In the 1940s and ‘50s, Louisiana was the Number One sweet potato producer in the nation, supplying almost seventy percent of the nation’s sweet potatoes. In fact, it was back in 1946, when the town of Opelousas in St. Landry Parish, in the heart of sweet potato country, held the first annual Louisiana Yambilee celebration. The story goes that the festival was born over a cup of coffee. J. W. “Bill” Low, a native Texan, who came to live in Opelousas suggested an idea of a celebration to his friend, Felix Dezauche, a yam shipper and processor, endorsed the idea. Thus, one of the oldest and largest Louisiana festivals came into being.
We don’t have to wait for the holidays or a special occasion to enjoy our sweet potatoes. Have them any time, on any number of ways. Here are some ideas to get you going.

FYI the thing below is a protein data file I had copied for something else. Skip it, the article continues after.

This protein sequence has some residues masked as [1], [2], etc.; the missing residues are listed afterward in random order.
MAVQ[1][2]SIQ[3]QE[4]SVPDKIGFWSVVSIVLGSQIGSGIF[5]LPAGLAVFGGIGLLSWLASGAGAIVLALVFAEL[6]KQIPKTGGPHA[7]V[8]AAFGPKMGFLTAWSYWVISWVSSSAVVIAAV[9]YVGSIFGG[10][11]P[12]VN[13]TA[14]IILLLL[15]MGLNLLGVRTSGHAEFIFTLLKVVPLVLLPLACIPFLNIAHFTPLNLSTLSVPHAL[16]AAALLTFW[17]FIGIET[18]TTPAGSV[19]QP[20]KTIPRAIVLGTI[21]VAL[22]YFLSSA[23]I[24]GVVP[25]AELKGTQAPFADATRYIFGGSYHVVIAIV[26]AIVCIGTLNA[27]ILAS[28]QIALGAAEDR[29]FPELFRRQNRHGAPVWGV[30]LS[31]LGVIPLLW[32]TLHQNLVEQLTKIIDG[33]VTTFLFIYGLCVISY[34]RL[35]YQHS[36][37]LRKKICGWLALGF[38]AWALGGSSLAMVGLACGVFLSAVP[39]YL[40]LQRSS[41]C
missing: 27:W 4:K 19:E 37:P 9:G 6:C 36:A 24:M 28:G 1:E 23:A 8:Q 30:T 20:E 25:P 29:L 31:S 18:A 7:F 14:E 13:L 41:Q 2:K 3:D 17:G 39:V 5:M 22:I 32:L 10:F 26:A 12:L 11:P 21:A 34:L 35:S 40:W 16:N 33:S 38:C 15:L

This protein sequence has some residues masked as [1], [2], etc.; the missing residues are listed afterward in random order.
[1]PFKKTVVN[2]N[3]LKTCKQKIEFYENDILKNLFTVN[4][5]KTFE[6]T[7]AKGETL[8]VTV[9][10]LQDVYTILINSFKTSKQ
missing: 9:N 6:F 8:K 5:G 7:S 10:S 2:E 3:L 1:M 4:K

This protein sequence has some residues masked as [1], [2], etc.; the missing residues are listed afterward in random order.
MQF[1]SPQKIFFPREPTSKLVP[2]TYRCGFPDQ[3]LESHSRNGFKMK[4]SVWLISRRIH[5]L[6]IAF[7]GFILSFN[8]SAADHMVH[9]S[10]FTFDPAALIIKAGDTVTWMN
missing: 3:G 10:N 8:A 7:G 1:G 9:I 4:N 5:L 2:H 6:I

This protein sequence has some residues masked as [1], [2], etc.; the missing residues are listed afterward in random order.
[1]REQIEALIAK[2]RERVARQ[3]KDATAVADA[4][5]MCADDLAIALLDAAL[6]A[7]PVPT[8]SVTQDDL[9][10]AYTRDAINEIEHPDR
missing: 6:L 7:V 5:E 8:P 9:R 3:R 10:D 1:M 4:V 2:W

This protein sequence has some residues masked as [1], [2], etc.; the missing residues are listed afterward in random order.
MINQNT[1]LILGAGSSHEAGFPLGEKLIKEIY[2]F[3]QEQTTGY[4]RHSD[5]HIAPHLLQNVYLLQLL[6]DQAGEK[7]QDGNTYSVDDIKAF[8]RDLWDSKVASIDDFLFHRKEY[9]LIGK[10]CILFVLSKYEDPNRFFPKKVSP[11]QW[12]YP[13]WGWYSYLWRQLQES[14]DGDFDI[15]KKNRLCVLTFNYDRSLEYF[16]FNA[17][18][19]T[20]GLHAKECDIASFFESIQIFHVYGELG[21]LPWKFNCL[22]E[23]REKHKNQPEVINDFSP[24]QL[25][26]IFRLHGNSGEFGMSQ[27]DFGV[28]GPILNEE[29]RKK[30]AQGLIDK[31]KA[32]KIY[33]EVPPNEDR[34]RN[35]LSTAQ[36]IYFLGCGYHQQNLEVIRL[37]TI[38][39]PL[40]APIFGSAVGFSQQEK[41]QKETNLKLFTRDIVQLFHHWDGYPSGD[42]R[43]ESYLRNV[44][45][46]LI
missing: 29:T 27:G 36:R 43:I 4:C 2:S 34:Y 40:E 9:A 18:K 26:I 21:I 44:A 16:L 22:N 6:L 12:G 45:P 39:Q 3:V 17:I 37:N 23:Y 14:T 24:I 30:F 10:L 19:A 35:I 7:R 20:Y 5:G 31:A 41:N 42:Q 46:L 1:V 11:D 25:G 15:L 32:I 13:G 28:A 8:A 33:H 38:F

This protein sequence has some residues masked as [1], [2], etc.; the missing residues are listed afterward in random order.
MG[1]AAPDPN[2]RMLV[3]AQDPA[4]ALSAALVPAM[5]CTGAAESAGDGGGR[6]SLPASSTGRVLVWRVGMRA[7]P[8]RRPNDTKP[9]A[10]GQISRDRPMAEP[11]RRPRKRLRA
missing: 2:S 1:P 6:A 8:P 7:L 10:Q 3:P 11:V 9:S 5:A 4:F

This happens to be one of my favorite preparations.
SWEET POTATO PONE
Makes 6 to 8 servings
1 cup sugar
1 stick (8 tablespoons) butter or margarine, softened
2 cups grated raw sweet potatoes
1/4 teaspoon salt
1/2 cup milk
Preheat the oven to 325 degrees. Beat the egg with the sugar and butter in a mixing bowl until creamy and smooth. In another bowl, combine the sweet potatoes, salt and milk and mix well. Add the butter mixture to the potato mixture and mix well. Pour the mixture into lightly buttered baking dish and bake for 30 to 35 minutes. Remove from the oven and sprinkle the top with the pecans. Return to the oven and bake for 30 minutes, or until the mixture sets slightly.
These potato chips, made with Idahos and sweet potatoes, are great for casual meals to serve with burgers, grilled chicken or pork chops. If you have a mandoline with a slicing blade, adjust it to the smallest possible setting. If you don’t have a mandoline, a very sharp knife and a steady hand should work. You might even consider using the slicing attachment on your food processor.
Makes 6 servings
3 sweet potatoes, peeled
2 Idaho potatoes, peeled
Vegetable oil for deep frying, heated to 360 degrees